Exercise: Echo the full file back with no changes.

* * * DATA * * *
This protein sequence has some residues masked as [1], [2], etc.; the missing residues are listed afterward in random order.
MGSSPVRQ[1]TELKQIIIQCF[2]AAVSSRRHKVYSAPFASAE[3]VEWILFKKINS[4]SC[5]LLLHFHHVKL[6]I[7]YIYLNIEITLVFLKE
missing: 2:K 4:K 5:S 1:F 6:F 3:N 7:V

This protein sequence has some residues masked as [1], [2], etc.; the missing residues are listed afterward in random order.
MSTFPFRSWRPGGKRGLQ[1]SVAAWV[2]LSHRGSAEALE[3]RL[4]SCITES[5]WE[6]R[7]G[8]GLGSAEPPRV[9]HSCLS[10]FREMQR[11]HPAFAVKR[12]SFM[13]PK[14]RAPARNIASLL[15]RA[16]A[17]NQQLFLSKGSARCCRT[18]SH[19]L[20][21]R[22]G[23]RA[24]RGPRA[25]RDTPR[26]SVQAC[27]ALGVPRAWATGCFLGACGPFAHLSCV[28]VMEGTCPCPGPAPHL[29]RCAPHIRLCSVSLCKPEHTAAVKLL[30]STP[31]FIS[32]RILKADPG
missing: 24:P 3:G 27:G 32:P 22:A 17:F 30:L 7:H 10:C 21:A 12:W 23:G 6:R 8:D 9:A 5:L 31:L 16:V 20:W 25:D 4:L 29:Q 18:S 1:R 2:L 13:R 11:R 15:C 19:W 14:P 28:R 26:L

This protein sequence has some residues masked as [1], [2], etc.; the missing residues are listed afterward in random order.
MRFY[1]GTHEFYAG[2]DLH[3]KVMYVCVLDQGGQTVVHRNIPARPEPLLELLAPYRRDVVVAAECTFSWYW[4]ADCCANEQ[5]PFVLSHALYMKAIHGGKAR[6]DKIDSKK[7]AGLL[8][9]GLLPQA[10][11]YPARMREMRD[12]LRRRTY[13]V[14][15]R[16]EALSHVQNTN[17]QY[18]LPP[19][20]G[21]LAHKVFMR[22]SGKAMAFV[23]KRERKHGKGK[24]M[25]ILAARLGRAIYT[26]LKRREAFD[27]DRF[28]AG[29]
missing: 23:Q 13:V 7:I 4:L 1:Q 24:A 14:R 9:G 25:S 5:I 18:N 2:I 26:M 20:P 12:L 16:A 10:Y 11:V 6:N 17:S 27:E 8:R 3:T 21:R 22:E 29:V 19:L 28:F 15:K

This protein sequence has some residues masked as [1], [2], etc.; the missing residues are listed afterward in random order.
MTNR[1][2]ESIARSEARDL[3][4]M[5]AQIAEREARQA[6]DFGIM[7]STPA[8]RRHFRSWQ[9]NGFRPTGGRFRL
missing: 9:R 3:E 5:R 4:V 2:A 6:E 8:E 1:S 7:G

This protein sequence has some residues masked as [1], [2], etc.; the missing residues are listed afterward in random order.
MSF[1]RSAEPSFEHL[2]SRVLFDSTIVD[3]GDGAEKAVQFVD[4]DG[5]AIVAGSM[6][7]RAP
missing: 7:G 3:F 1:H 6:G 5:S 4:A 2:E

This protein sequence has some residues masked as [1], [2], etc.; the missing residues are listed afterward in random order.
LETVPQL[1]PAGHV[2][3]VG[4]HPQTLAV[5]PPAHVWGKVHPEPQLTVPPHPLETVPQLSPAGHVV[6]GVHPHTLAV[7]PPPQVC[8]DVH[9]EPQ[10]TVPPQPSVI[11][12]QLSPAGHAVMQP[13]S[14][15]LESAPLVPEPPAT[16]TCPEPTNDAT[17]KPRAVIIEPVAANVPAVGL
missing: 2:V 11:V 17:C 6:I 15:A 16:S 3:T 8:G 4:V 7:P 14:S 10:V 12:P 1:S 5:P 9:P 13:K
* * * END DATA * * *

This protein sequence has some residues masked as [1], [2], etc.; the missing residues are listed afterward in random order.
MGSSPVRQ[1]TELKQIIIQCF[2]AAVSSRRHKVYSAPFASAE[3]VEWILFKKINS[4]SC[5]LLLHFHHVKL[6]I[7]YIYLNIEITLVFLKE
missing: 2:K 4:K 5:S 1:F 6:F 3:N 7:V

This protein sequence has some residues masked as [1], [2], etc.; the missing residues are listed afterward in random order.
MSTFPFRSWRPGGKRGLQ[1]SVAAWV[2]LSHRGSAEALE[3]RL[4]SCITES[5]WE[6]R[7]G[8]GLGSAEPPRV[9]HSCLS[10]FREMQR[11]HPAFAVKR[12]SFM[13]PK[14]RAPARNIASLL[15]RA[16]A[17]NQQLFLSKGSARCCRT[18]SH[19]L[20][21]R[22]G[23]RA[24]RGPRA[25]RDTPR[26]SVQAC[27]ALGVPRAWATGCFLGACGPFAHLSCV[28]VMEGTCPCPGPAPHL[29]RCAPHIRLCSVSLCKPEHTAAVKLL[30]STP[31]FIS[32]RILKADPG
missing: 24:P 3:G 27:G 32:P 22:A 17:F 30:L 7:H 10:C 21:A 12:W 23:G 6:R 8:D 9:A 5:L 31:L 16:V 20:W 25:D 4:L 29:Q 18:S 1:R 2:L 13:R 11:R 15:C 19:W 14:P 28:R 26:L

This protein sequence has some residues masked as [1], [2], etc.; the missing residues are listed afterward in random order.
MRFY[1]GTHEFYAG[2]DLH[3]KVMYVCVLDQGGQTVVHRNIPARPEPLLELLAPYRRDVVVAAECTFSWYW[4]ADCCANEQ[5]PFVLSHALYMKAIHGGKAR[6]DKIDSKK[7]AGLL[8][9]GLLPQA[10][11]YPARMREMRD[12]LRRRTY[13]V[14][15]R[16]EALSHVQNTN[17]QY[18]LPP[19][20]G[21]LAHKVFMR[22]SGKAMAFV[23]KRERKHGKGK[24]M[25]ILAARLGRAIYT[26]LKRREAFD[27]DRF[28]AG[29]
missing: 23:Q 13:V 7:I 4:L 1:Q 24:A 14:R 9:G 25:S 5:I 18:N 2:I 26:M 20:P 12:L 16:A 10:Y 11:V 6:N 17:S 27:E 8:R 3:T 21:R 22:E 29:V 19:L 28:F 15:K

This protein sequence has some residues masked as [1], [2], etc.; the missing residues are listed afterward in random order.
MTNR[1][2]ESIARSEARDL[3][4]M[5]AQIAEREARQA[6]DFGIM[7]STPA[8]RRHFRSWQ[9]NGFRPTGGRFRL
missing: 9:R 3:E 5:R 4:V 2:A 6:E 8:E 1:S 7:G

This protein sequence has some residues masked as [1], [2], etc.; the missing residues are listed afterward in random order.
MSF[1]RSAEPSFEHL[2]SRVLFDSTIVD[3]GDGAEKAVQFVD[4]DG[5]AIVAGSM[6][7]RAP
missing: 7:G 3:F 1:H 6:G 5:S 4:A 2:E

This protein sequence has some residues masked as [1], [2], etc.; the missing residues are listed afterward in random order.
LETVPQL[1]PAGHV[2][3]VG[4]HPQTLAV[5]PPAHVWGKVHPEPQLTVPPHPLETVPQLSPAGHVV[6]GVHPHTLAV[7]PPPQVC[8]DVH[9]EPQ[10]TVPPQPSVI[11][12]QLSPAGHAVMQP[13]S[14][15]LESAPLVPEPPAT[16]TCPEPTNDAT[17]KPRAVIIEPVAANVPAVGL
missing: 2:V 11:V 17:C 6:I 15:A 16:S 3:T 8:G 4:V 7:P 14:S 10:V 12:P 1:S 5:P 9:P 13:K